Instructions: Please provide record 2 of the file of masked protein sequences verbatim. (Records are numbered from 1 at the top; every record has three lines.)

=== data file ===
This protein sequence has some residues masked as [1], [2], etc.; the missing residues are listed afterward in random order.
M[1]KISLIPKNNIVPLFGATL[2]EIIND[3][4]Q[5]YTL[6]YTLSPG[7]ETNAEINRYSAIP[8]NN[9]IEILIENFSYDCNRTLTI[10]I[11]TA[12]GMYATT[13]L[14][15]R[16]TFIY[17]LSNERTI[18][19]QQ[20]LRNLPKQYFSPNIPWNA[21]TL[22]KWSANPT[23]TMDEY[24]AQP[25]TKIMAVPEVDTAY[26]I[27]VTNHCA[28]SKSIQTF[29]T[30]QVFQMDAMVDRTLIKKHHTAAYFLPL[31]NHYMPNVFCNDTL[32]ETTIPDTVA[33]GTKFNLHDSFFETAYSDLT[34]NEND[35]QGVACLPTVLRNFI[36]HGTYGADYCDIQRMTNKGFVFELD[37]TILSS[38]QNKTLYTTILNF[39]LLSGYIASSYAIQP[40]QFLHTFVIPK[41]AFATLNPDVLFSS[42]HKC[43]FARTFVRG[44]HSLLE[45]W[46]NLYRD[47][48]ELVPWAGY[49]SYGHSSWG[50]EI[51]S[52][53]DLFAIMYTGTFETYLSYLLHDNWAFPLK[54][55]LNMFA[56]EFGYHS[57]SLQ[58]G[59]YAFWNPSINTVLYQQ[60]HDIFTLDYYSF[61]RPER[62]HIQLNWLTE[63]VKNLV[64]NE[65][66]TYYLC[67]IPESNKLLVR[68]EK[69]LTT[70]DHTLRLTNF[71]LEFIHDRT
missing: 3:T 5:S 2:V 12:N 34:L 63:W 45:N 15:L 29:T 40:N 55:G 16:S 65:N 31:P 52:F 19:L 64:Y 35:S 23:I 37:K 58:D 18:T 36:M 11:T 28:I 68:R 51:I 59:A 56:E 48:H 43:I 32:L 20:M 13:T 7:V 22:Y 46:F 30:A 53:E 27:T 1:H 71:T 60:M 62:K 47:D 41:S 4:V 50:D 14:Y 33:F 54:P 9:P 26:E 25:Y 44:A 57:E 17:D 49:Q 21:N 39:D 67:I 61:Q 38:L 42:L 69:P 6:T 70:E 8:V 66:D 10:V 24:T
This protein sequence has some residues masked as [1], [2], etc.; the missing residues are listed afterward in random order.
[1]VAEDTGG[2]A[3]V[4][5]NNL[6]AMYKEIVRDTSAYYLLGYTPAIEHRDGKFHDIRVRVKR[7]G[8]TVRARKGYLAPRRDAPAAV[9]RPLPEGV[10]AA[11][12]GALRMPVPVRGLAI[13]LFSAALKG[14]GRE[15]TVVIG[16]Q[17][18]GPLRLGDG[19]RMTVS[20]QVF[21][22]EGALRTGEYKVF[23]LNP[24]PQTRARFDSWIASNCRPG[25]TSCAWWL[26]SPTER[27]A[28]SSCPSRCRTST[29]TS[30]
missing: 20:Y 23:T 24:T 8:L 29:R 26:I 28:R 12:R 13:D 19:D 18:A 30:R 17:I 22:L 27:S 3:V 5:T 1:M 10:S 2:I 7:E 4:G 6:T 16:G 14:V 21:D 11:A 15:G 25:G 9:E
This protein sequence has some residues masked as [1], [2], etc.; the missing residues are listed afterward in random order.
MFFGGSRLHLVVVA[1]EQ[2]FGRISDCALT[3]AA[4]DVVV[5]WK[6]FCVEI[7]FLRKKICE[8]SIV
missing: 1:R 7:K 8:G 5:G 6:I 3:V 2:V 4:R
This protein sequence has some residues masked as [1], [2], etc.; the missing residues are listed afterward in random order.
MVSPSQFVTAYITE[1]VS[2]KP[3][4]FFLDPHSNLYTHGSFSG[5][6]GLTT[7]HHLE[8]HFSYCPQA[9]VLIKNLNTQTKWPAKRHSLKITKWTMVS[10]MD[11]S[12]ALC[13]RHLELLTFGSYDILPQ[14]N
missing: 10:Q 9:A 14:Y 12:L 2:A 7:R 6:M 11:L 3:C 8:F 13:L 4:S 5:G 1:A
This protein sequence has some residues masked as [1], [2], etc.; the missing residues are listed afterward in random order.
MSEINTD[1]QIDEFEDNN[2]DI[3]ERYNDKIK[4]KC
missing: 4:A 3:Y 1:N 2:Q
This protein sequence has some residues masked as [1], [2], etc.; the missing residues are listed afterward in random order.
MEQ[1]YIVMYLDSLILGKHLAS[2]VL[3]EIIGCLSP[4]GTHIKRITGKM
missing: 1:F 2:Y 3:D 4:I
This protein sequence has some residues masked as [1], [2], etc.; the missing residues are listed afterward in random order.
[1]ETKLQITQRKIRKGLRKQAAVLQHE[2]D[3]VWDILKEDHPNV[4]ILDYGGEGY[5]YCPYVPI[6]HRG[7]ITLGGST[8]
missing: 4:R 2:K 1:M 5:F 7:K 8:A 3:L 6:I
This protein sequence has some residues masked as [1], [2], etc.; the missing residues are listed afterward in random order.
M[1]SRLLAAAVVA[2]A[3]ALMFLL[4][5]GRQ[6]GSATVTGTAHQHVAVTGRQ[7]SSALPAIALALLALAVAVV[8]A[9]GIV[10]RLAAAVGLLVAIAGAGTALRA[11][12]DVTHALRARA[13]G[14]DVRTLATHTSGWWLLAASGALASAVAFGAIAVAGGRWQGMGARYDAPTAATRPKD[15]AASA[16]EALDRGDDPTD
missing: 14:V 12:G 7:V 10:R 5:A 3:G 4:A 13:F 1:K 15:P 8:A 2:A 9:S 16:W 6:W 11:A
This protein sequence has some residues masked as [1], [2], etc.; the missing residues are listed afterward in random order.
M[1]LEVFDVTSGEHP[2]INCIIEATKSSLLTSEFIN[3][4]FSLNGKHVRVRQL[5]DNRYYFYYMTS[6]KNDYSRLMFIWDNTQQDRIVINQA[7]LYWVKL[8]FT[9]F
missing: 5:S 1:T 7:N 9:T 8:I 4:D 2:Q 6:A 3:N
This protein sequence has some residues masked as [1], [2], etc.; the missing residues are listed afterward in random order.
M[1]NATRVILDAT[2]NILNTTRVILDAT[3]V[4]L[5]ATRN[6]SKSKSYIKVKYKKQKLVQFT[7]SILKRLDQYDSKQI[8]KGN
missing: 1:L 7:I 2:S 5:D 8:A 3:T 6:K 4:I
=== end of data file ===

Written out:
This protein sequence has some residues masked as [1], [2], etc.; the missing residues are listed afterward in random order.
[1]VAEDTGG[2]A[3]V[4][5]NNL[6]AMYKEIVRDTSAYYLLGYTPAIEHRDGKFHDIRVRVKR[7]G[8]TVRARKGYLAPRRDAPAAV[9]RPLPEGV[10]AA[11][12]GALRMPVPVRGLAI[13]LFSAALKG[14]GRE[15]TVVIG[16]Q[17][18]GPLRLGDG[19]RMTVS[20]QVF[21][22]EGALRTGEYKVF[23]LNP[24]PQTRARFDSWIASNCRPG[25]TSCAWWL[26]SPTER[27]A[28]SSCPSRCRTST[29]TS[30]
missing: 20:Y 23:T 24:T 8:L 29:R 26:I 28:R 12:R 13:D 19:D 18:A 30:R 17:I 22:L 27:S 3:V 5:T 1:M 10:S 2:I 7:E 4:G 6:T 16:G 14:V 21:D 11:A 15:G 25:G 9:E